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[ Image:  Little Mennonite Girl (1991) ]

Little Mennonite Girl (1991)

Details of prints
and enlarged images
can be found in the
Catalogue of Prints.

Mauricio Lasansky

Mauricio Lasansky (1914-2012) is remembered today as one of the fathers of 20th century American printmaking. During his lifetime he played a pivotal role in revitalizing graphic art mediums and establishing them as an important form of artistic expression on par with painting and sculpture.

As an artist Lasansky is best known for significantly expanding the possibilities of intaglio printmaking, a process in which an image is created on the surface of a metal plate using a range of techniques such as: etching, drypoint, aquatint, and engraving. Many of the prints in his oeuvre remain among the largest and most technically complex in existence.

Lasansky was also a teacher for most of his life - first in his native Argentina and later in Iowa where he lived for more than 65 years. At the University of Iowa in Iowa City, he developed a printmaking workshop that was ranked among the very best in the world. In 1966, Time magazine called Lasansky "the nation's most influential printmaker." During his tenure, he had the opportunity to disseminate his extensive knowledge of printmaking processes to generations of students, many of whom went on to become successful artists and professors themselves. Lasansky’s legacy as an artist-educator figures prominently in what has become known as the post-World War II renaissance of American printmaking.

Lasansky is also known worldwide for works of art that examine the brutality of Nazi Germany. Best known are The Nazi Drawings, a powerful expression of the profound disgust and outrage Lasansky felt after viewing a US Military documentary showing the victims and aftermath of Nazi atrocities. Lasansky worked intensively for six years to create the series, which consists of thirty individual pieces and one triptych. The drawings were created with pencil, water- and turpentine-based washes, and collage on common commercial paper. Since their completion in the late 1960's, The Nazi Drawings have been exhibited in many prominent art museums, and have received widespread public attention. In 1967, The Nazi Drawings, along with shows by Louise Nevelson and Andrew Wyeth, were the first exhibits installed at the new Whitney Museum of American Art in New York City. The series will be featured at the Minnesota Institute of Art in late 2020.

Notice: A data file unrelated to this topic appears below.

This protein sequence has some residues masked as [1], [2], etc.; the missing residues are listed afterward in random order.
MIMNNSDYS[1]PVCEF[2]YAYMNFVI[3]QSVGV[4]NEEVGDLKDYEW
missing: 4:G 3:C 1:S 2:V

A permanent display of Lasansky's art can be seen and collected at the Lasansky Corporation Gallery in downtown Iowa City. Please contact us about availability.

Latest News

Remembering Phillip Lasansky his decades of dedication to art in the corridor

Louis Phillip Lasansky loved art, though it was in a different way than the rest of his family. Born in Iowa City on Dec. 10, 1954, Phillip passed away unexpectedly at the age of 65 last month, on Jan. 18. One of the six children of Emilia Lasansky and Mauricio Lieb Lasansky (renowned for the "Nazi Drawings" and his intaglio printmaking). Phillip was known across the Iowa art world for his constant involvement.

Phillip ran The Lasansky Corporation Gallery, which was largely dedicated to displaying the works of his father. He regularly allowed local students to tour and would speak on the history and work of his father and, occasionally, his younger brother artist Toms Lasansky. Though not involved in the creation of his own art, Phillip was prolific in his love of artists and art history, having spent decades volunteering at the Cedar Rapids Art Museum where he served on the board and in various committees. Read More

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